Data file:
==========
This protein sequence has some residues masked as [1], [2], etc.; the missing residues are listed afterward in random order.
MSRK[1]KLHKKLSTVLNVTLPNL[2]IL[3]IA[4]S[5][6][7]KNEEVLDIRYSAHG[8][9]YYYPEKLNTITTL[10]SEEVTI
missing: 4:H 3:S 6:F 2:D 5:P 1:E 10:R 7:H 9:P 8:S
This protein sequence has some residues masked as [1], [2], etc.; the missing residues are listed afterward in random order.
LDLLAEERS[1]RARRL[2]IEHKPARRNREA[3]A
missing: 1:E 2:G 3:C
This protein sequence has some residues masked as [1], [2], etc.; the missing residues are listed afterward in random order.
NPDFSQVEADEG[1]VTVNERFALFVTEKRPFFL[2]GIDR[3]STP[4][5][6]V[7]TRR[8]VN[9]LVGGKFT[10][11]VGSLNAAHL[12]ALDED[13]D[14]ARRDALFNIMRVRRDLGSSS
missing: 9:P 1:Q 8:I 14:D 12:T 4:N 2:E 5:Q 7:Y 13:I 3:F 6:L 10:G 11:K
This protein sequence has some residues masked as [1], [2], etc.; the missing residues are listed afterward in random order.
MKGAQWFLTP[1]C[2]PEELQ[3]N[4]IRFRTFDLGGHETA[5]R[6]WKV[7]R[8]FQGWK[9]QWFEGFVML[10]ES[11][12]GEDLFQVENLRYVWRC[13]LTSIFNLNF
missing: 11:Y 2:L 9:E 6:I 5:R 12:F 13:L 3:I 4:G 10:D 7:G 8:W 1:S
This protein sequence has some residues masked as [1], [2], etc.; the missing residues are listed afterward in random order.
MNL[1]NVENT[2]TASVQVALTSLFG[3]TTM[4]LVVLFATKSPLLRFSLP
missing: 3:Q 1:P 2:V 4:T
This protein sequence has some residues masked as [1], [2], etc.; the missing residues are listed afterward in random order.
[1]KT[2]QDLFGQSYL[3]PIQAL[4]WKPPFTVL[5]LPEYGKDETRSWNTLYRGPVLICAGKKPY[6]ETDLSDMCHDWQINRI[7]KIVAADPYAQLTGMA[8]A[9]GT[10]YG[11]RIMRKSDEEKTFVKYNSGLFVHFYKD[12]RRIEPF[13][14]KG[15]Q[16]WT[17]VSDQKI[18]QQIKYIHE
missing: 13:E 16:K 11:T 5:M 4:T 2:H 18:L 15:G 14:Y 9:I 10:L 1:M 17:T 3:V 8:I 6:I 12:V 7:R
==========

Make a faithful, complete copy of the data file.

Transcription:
This protein sequence has some residues masked as [1], [2], etc.; the missing residues are listed afterward in random order.
MSRK[1]KLHKKLSTVLNVTLPNL[2]IL[3]IA[4]S[5][6][7]KNEEVLDIRYSAHG[8][9]YYYPEKLNTITTL[10]SEEVTI
missing: 4:H 3:S 6:F 2:D 5:P 1:E 10:R 7:H 9:P 8:S
This protein sequence has some residues masked as [1], [2], etc.; the missing residues are listed afterward in random order.
LDLLAEERS[1]RARRL[2]IEHKPARRNREA[3]A
missing: 1:E 2:G 3:C
This protein sequence has some residues masked as [1], [2], etc.; the missing residues are listed afterward in random order.
NPDFSQVEADEG[1]VTVNERFALFVTEKRPFFL[2]GIDR[3]STP[4][5][6]V[7]TRR[8]VN[9]LVGGKFT[10][11]VGSLNAAHL[12]ALDED[13]D[14]ARRDALFNIMRVRRDLGSSS
missing: 9:P 1:Q 8:I 14:D 12:T 4:N 2:E 5:Q 7:Y 13:I 3:F 6:L 10:G 11:K
This protein sequence has some residues masked as [1], [2], etc.; the missing residues are listed afterward in random order.
MKGAQWFLTP[1]C[2]PEELQ[3]N[4]IRFRTFDLGGHETA[5]R[6]WKV[7]R[8]FQGWK[9]QWFEGFVML[10]ES[11][12]GEDLFQVENLRYVWRC[13]LTSIFNLNF
missing: 11:Y 2:L 9:E 6:I 5:R 12:F 13:L 3:I 4:G 10:D 7:G 8:W 1:S
This protein sequence has some residues masked as [1], [2], etc.; the missing residues are listed afterward in random order.
MNL[1]NVENT[2]TASVQVALTSLFG[3]TTM[4]LVVLFATKSPLLRFSLP
missing: 3:Q 1:P 2:V 4:T
This protein sequence has some residues masked as [1], [2], etc.; the missing residues are listed afterward in random order.
[1]KT[2]QDLFGQSYL[3]PIQAL[4]WKPPFTVL[5]LPEYGKDETRSWNTLYRGPVLICAGKKPY[6]ETDLSDMCHDWQINRI[7]KIVAADPYAQLTGMA[8]A[9]GT[10]YG[11]RIMRKSDEEKTFVKYNSGLFVHFYKD[12]RRIEPF[13][14]KG[15]Q[16]WT[17]VSDQKI[18]QQIKYIHE
missing: 13:E 16:K 11:T 5:M 4:T 2:H 18:L 15:G 14:Y 9:I 10:L 1:M 17:T 3:V 8:I 6:I 12:V 7:R